6. Thin Clients for Green Computing Funding Agreement

    This proposal looks to improve the energy efficiency of campus computing by expanding the use of thin client hardware and infrastructure. The effort will build on previous successful thin computing studies, scaling up the initiative to make thin clients available to a wider campus audience. Thin clients use 95% less energy than traditional desktop computers, which can significantly reduce campus energy expense and carbon emissions. Further, thin clients have a 10 year life-span, compared to the 3-4 year useful life of a traditional desktop computer, resulting in better utilization and ultimately less e-waste. To encourage the expansion of this more sustainable model of computing, this project seeks to make thin clients available at reduced costs for campus units. $40,000 of the grant would fund thin client devices, licenses, and associated Terminal Server client access licenses (CALs) at a rate up of to $200 or 50% of costs, whichever is lower. At least 200 thin clients will be made available at discounted rates for campus units; additional funding will come directly from units’ allocated budgets for replacement computer hardware. Purchase commitments for atleast 100 devices have made made by the College of FAA, and additional commitments have been made by Swanlund System Services and Campus Recreation. The remaining $5,000 of the grant would compensate Webstore/CITES for server/virtual machine investments. As more and more locations will have thin clients visible, students, faculty, and visitors will realize the benefits of this sustainable computing solution. Thus, the Student Sustainability Committee is in favor of funding the fully requested amount of $45,000.

  7. Concern with stewardship efforts

    Pizzo & Associates donated labor and materials to the prairie area at the corner of Florida Avenue and Orchard Street. Jack Pizzo, President and Senior Ecologist of Pizzo and Associates, emailed the stakeholders of the plot on July 1, 2010 to formally express his concern with the upkeeping of the plot.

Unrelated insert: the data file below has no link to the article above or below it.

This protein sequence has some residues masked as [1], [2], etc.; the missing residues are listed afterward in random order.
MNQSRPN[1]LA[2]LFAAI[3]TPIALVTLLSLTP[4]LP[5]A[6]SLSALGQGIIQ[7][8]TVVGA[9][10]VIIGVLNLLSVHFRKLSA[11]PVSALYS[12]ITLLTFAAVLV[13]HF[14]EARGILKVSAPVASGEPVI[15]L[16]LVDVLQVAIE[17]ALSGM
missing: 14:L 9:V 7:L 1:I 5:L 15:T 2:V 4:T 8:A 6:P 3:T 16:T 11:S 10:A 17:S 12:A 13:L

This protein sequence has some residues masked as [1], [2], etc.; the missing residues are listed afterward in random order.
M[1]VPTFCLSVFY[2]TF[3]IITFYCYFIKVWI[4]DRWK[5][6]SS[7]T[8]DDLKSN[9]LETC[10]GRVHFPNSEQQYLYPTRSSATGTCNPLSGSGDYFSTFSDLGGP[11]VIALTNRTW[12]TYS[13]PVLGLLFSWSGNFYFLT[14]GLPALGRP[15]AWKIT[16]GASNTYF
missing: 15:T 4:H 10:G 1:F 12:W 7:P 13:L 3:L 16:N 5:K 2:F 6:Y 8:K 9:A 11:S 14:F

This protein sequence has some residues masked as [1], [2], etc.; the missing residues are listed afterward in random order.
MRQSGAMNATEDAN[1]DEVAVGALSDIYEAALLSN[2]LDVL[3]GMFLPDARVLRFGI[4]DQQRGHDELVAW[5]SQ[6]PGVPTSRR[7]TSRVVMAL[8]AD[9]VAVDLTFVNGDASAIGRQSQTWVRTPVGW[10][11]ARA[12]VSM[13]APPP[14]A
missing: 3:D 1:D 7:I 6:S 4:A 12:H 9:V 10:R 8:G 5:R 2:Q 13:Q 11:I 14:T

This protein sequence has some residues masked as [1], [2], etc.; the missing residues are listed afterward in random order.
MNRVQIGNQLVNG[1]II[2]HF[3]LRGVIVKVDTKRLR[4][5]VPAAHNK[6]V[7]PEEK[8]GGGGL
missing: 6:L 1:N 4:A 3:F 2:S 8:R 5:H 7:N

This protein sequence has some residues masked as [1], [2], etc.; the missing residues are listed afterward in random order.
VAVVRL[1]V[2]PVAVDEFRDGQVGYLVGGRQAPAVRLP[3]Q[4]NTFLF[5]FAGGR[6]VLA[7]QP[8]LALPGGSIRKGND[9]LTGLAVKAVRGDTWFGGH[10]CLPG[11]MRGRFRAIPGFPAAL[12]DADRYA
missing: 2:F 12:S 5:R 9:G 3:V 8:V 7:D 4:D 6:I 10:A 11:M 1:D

His letter is below and attached is the Memorandum of Agreement for Gifts in Kind between Pizzo & Associates and the Board of Trustees of the University of Illinois.


    To: Sustainability Committee



    RE: President's Prairie Planting, Site visit on June 29th 2010



    Dear Fellow Stakeholders,



    I'm writing this letter to formally express my concern with the current status of the ongoing stewardship efforts at the above mentioned site.
    I was onsite yesterday and was completely surprised as to the unkempt condition of the planting. The excessive height is out competing the native species.



    My company donated material and labor with the good faith understanding that the prairie areas would be maintained at a level to ensure success. I am fully aware of the abundance of rain and the difficulties this reality presents, but to simply do nothing while the site becomes overgrown constitutes neglect of the most egregious nature.



    As a group we cannot afford failure of this magnitude and visibility.  I am writing to call your attention to the current site conditions and to highlight the necessity of prompt action.  As a professional in the business of ecological restoration and as a graduate of the University, I am confident the solution to our problem lies within the team we have assembled.  In the near term, the entire site needs to be mowed and treated selectively with herbicide.  In the long term, a more consistent stewardship plan needs to be developed and implemented to prevent the current situation from occurring in the future.


    I am fully aware that traditional management means may not work with the soils that are currently saturated soils but most of the site is dry enough to mow. From experience, I can recommend a number of alternative treatments including using: a walk behind mower, a sickle bar mower, brush cutting with Stihl FS-250 brush cutters or manual cutting with Christmas tree knives.  The cut material needs to be removed due to the excessive height since all of that debris will smother the seedlings. Either way, something needs to be done to bring the vegetation under control and prevent further seeding impedance. This needs to be done within the next week.



    I don't want to be party to a failure and I know none of you do either.
    A prompt, coordinated response would be most appreciated!



    Please keep me in the loop as to the efforts.



    Best regards,



    Jack

  8. FY08 Lighting Retrofit grant from ICECF

    Associated Project(s): 

    In April 2008, ICECF granted the University funding in the amount of $1,182,270.00 toward conversion from T-12 ccompact flourescent light bulbs to T-8 bulbs throughout campus.  In November 2008, the grant was amended to allow for partial payments, rather than a single lump sum payment.  All work needed to be completed by April 30, 2010.  The final reimbursement request, submitted in June 2010, was for $1,182,280.  This funding contributed to 31 buildings getting lighting retrofits, with an associated energy reduction of 1,970,466 Watts.